I find it odd that many people want to burn like Loomis or Gilbert, they want to do sweeps, but they don’t even know the note names. So this’ll be a fairly broad list of stuff you should know (or want to know), and the order. Finding a buddy to jam with early on is also in your best interest. In high school I had a few friends to exchange ideas with (Scot Miller, Dave Hull, and Eric Fraser. All still playing today).

1. Note names / major and minor chord names

2. All 5 boxes on the Major and Minor Pentatonic scale. In E minor and A minor. You’ll understand later.

2.5. Vibrato. Andy James says it’s categorized under the ‘feel’ category. Paul Gilbert says vibrato and phrasing are the two biggest challenges in guitar today. Do me a flave, watch this clip and rip off George’s finger vibrato. You’ll make everyone pleased as punch. for reals.

3. Modes of the C major scale in three note per string form. Why? In shred/burn, all the fast stuff is usually three note per string. Makes sense. This will help get you there.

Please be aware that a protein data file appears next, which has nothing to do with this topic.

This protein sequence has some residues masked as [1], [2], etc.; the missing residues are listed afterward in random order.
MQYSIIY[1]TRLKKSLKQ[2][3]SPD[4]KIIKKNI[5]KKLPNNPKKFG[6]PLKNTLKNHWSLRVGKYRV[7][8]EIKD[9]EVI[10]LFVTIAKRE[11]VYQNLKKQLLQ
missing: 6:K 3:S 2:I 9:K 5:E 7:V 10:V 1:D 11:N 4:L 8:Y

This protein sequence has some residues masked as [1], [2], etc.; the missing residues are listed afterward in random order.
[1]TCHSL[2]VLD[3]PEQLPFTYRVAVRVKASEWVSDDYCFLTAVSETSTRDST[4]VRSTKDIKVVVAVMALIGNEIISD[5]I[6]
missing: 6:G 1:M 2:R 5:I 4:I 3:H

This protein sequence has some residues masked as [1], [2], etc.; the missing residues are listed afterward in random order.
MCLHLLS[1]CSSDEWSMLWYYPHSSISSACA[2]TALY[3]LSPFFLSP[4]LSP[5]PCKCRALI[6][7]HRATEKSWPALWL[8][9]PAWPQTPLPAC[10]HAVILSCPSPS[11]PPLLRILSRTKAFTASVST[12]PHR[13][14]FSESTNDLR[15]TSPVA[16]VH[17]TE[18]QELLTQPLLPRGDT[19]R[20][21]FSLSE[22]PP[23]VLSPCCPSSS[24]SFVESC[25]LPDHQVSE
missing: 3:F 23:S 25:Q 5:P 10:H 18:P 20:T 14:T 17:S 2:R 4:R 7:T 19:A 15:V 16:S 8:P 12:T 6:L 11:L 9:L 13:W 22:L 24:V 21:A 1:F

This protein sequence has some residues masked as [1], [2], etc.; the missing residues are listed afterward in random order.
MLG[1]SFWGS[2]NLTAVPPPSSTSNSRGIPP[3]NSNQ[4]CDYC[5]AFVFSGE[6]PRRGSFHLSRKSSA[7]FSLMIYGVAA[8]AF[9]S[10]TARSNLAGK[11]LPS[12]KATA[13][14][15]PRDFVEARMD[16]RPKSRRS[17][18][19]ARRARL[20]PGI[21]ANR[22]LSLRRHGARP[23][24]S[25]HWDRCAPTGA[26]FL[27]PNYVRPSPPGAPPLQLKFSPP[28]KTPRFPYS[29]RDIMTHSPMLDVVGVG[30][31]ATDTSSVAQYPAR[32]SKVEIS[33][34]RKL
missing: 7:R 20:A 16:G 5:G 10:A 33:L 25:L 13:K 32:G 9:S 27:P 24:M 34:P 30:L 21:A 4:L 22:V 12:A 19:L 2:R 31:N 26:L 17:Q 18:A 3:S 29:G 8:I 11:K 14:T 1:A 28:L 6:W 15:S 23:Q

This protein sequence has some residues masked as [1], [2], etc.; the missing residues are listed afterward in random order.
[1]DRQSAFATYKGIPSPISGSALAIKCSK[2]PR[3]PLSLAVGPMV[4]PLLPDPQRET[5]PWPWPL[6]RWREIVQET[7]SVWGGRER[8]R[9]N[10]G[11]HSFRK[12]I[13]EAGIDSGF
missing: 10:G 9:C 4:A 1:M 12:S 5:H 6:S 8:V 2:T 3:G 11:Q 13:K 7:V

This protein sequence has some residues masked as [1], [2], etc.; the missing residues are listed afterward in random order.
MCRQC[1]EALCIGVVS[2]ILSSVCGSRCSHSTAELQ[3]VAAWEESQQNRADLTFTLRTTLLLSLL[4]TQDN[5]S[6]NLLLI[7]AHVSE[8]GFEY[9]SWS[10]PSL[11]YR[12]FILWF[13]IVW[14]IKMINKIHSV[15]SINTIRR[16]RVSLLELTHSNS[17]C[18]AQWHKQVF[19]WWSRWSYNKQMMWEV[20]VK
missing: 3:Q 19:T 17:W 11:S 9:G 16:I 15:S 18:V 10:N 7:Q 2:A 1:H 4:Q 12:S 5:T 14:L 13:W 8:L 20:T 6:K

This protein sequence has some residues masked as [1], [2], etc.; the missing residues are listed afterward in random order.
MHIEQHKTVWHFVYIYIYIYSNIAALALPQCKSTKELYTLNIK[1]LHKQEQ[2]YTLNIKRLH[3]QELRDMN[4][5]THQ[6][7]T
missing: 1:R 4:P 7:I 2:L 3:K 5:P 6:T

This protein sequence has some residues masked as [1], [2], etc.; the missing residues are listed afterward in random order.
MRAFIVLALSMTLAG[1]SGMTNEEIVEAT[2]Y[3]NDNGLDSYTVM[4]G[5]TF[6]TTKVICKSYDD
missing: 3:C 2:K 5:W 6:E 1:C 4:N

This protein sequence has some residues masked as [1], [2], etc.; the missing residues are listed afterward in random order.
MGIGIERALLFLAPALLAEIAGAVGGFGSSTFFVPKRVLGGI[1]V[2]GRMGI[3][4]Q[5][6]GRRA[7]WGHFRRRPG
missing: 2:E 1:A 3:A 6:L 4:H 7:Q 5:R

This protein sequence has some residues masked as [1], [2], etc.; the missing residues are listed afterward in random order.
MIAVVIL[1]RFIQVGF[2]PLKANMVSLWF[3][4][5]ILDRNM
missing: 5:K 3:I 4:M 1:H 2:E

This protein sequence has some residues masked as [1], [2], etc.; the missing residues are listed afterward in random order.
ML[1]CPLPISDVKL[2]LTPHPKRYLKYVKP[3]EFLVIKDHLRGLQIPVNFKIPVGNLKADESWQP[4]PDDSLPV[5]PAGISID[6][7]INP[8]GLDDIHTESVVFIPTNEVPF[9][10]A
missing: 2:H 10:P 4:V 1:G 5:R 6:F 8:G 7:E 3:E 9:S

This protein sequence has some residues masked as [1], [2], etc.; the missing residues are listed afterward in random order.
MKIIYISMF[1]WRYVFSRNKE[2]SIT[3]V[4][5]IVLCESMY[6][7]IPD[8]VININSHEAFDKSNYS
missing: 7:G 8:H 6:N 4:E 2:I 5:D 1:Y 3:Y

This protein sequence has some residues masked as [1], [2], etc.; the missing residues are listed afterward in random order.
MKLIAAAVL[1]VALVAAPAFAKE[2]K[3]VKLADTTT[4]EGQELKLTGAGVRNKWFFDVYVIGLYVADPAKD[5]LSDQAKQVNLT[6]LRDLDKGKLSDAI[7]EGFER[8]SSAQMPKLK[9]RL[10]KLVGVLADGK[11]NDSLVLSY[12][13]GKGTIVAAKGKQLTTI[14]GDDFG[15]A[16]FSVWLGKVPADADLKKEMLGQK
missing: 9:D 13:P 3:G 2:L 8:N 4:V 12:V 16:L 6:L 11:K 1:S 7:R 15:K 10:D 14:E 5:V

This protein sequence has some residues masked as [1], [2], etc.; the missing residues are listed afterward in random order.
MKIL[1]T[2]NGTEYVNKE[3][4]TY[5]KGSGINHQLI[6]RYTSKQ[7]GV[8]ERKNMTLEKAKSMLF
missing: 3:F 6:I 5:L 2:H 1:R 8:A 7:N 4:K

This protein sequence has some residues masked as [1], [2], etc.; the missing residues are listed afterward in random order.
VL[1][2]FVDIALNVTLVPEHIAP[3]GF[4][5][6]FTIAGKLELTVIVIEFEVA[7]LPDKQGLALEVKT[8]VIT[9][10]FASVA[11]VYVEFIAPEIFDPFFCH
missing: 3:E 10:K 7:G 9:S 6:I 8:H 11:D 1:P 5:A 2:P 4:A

4. Ear training and jamming with a band. I was in bands since I was 14. The earlier you can start jamming with people, the better. This can actually go at 1.5, ha ha.

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5. Legato (Left hand burning, a la Nuno, lynch, De Martini, Garsed, Holdsworth, Govan)

6. Staccato (picking every note, a la Yngwie, Gilbert, Becker, DiMeola)

7. Tapping (EVH, Rhoads, sweep taps, etc etc)

8. Sweep arpeggios (This is usually first with every young fucker I run into). Can’t write a song or grasp even basic theory, but you’re happy to sweep all over the place. The enthusiasm is cute, but mostly annoying. It’s like trying to teach a toddler jiu jitsu. It ain’t gonna happen.